She had no pants on and he wouldn't let her come look for her pants.—Jenevieve Cosner
"You're paid to be the responsible designated driver," says Rogan. "You can't be part of the party."
It hasn't always been this way. Bobby Barrett got his start in the business in the mid-'70s, when he was living on a commune and helped build a bus for Joe Cocker. His first job was driving for Nick Lowe and Dave Edmunds' Rockpile. "In the old days, you used to hang out with the artists a little more," he says. "First night on the Rockpile tour, at the kick-off party, I met a girl and blah blah blah — I got off to a good start. Nowadays, they frown on drivers hanging out with the band. They expect you to disappear to your hotel room."
Of course, as Barrett himself admits, the overall levels of debauchery on the road have dropped over the years. "It used to be a lot wilder in the '80s," he says. "The alcohol and drug consumption was much higher, and the number of women floating around was a lot higher too." Rogan, who began driving in the early '90s, has noticed this change, as well. "Bands get on the bus, they might have a couple of beers, but for the most part, they're drinking tea and have a humidifier to keep their vocal chords moist," he says. "People eat health food, work out. These days, a blender on the bus isn't for daiquiris, it's to make protein shakes. I like it better. No one wants a drunken, coked-up imbecile chewing your ear off all night while you're trying to drive."
Which isn't to say that today's drivers don't bear witness to some epic buffoonery. Barrett had the lead singer of a band kick out his bus' massive front windshield during a drunken temper tantrum. Gillis has been detained at the Canadian border after customs officials found drugs on his bus. One driver told me about how members of the band Hinder like to hang their nutsacks out the window, and sometimes get so drunk that they piss themselves in their bunks.
Drivers become very adept at dealing with the chemically impaired, whether that means talking them out of irrational fits of rage or coaxing them into their bunks late at night. Kitterman has done plenty of both, but says more drastic action is sometimes required.
"One instance, I was coming into Dallas with one band on a Sunday morning," he says. "The guitar player, who was just a full-blown functioning alcoholic, came through the pocket door with a beer in his hand. He'd been drinking all night. He started crying and fell over on me while I was driving down the interstate. Then he gripped the wheel. It was like he had a death wish. I put my hand in the middle of his chest and pushed him off. He doubled over and fell in the stairwell, which is where the rest of the band found him when they woke up, because he couldn't get himself out."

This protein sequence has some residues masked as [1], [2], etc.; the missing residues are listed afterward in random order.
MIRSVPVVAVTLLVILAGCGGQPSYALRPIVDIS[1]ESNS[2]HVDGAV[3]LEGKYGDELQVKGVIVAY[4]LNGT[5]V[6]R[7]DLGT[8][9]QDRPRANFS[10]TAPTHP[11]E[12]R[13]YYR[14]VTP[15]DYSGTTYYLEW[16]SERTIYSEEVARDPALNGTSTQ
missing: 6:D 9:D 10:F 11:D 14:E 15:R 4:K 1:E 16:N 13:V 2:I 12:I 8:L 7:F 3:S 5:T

Jenevieve Cosner, who works for Arizona-based Bordur Coach Leasing, has driven Matisyahu ("One of the kindest people I've ever met"), OK Go ("Fun, artistic and energetic"), They Might Be Giants ("Clean, quiet, and they'd have these really interesting, intellectual conversations."), and Asking Alexandria ("My crazy little brothers"). The fact that she's young and female adds a whole other dimension to the job.
"Everyone always asks me if bands hit on me, and they don't, really," she says. "I always end up being like the little sister or the bus mom, more of a platonic role. A lot of times it's great because they need a girl's advice. They're sitting up front at night and I'm hearing an earful about relationships. But sometimes I'm a babysitter. I have come back to a bus one time where I had a boyfriend and girlfriend on the bus who were outside screaming at each other, a guy sitting on the ground crying, and someone else passed out. I had to round everybody up, talk everybody down, get everybody on the bus, be their confidant, their friend."
Cosner estimates that if there are roughly 800 full-time tour bus drivers working in this country, she is one of about 12 women in the job. That gives her a unique and sometimes uncomfortable window into a touring universe that has traditionally been a boys' club. "One of the things I have the hardest time with is seeing girls not making good decisions," she says. "One girl, the tour manager kicked her off the bus in the morning. She had no pants on and he wouldn't let her come look for her pants. I felt bad, so I went out, got a pair of my sweatpants and talked to her a bit, like, 'What are you thinking getting on a bus that's going to be in a different city in the morning with no plan to get home?'"